Our last in the series celebrating Explore Your Archives week again is a creative response from the Creative Writing workshop held in the Wolfson Centre in September. Written by Margaret Lyons, it is inspired by letters received from employees of W. Canning Materials Ltd. who were serving in the Forces during World War One (ref MS 2326/1/19).
Those pills came yesterday with a note from his mother.
“Dear Kathleen, please find enclosed”- (she’s very proper is Tom’s mother) – “Dear Kathleen, please find enclosed a month’s supply of the tablets I mentioned last week. He’s to take two a day and I’m happy to send for more- if he finds them agreeable. Mrs Dawson at church bought some for their Jack and she said he was like a new man after 2 months.”
I looked at the leaflet in the packet; “Out of Sorts? More dead than alive? Cassell’s tablets for the nervous and wasted – can cure stomach troubles, loss of appetite, loss of flesh, trembling and nervous debilitation, restores strength and fitness.”
I’ve told his mother, it’ll take more than pills to sort Tom out, but she can’t see it, or doesn’t want to. It makes me that mad; she comes over once a month, sits in the front parlour in her Sunday furs, sipping tea from our best china. Tom wouldn’t sit down with us last week, made some excuse to keep busy. She saw my face; “well he always was a restless boy Kathleen… a proper fidget… did I ever tell you about the time…” and she rattled on with some story. Tom’s a story teller too, stories for his mother, stories for our friends, for the neighbours, about the food, the lice, the rats as big as kittens, how he and the lads used them as target practice.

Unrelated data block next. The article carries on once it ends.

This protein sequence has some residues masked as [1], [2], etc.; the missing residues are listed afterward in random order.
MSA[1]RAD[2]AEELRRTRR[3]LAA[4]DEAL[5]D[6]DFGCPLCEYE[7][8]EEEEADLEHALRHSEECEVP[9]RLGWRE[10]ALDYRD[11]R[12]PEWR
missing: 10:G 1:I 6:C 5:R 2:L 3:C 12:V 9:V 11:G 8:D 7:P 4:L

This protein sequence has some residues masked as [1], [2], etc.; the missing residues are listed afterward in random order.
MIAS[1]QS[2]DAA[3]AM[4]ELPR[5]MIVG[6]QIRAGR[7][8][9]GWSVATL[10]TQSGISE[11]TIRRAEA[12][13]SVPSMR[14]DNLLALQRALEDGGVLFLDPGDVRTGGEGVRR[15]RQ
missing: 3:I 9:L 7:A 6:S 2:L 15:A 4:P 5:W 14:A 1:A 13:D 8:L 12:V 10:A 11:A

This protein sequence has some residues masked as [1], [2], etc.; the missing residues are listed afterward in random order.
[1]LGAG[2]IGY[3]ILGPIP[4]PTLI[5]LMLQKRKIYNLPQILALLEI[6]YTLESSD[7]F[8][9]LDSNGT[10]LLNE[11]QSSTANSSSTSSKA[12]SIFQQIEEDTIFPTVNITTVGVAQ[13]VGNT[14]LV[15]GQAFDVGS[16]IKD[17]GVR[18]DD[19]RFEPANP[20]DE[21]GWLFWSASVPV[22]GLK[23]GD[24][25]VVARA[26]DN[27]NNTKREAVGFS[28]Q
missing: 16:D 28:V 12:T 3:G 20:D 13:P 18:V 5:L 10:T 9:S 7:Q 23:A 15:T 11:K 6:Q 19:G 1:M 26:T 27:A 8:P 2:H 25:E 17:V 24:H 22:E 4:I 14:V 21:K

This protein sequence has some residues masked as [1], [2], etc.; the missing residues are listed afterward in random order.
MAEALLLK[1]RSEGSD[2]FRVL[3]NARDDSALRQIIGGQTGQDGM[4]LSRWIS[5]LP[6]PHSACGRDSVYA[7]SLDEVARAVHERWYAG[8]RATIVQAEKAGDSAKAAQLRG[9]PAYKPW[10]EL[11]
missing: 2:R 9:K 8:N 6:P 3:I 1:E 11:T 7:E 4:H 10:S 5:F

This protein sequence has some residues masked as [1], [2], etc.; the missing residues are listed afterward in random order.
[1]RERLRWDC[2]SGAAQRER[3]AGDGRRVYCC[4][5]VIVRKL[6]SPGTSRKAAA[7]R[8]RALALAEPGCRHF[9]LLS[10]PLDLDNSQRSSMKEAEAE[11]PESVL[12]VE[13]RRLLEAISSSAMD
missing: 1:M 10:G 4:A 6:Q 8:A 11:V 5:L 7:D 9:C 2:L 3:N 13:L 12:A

The truth is, he won’t sit down with the china because he can’t trust his hands not to shake. You never know when it’ll start. A sudden sound that catches him off guard, the whistle of a train, the hooter for knock off at the cotton mill, even the kids screaming, and they’re only playing…
What did she say to me at the door? “We’ve got to give him time Kathleen, Tom’s done his duty for King and Country and now we must do right by him.”
We? She doesn’t see him when he’s raging at the kids or the nights when the terrible dreams come, drenching our bed with his sweat, moaning into his pillow. He’s only really at peace these days when he’s out the back, digging over the veg patch.
I watch him from the kitchen window but he never sees me. Sometimes his spade hits the soil so hard, as if he’s giving it all the rage he can muster and then the tears come, for the misery of it all, and I’m glad of that.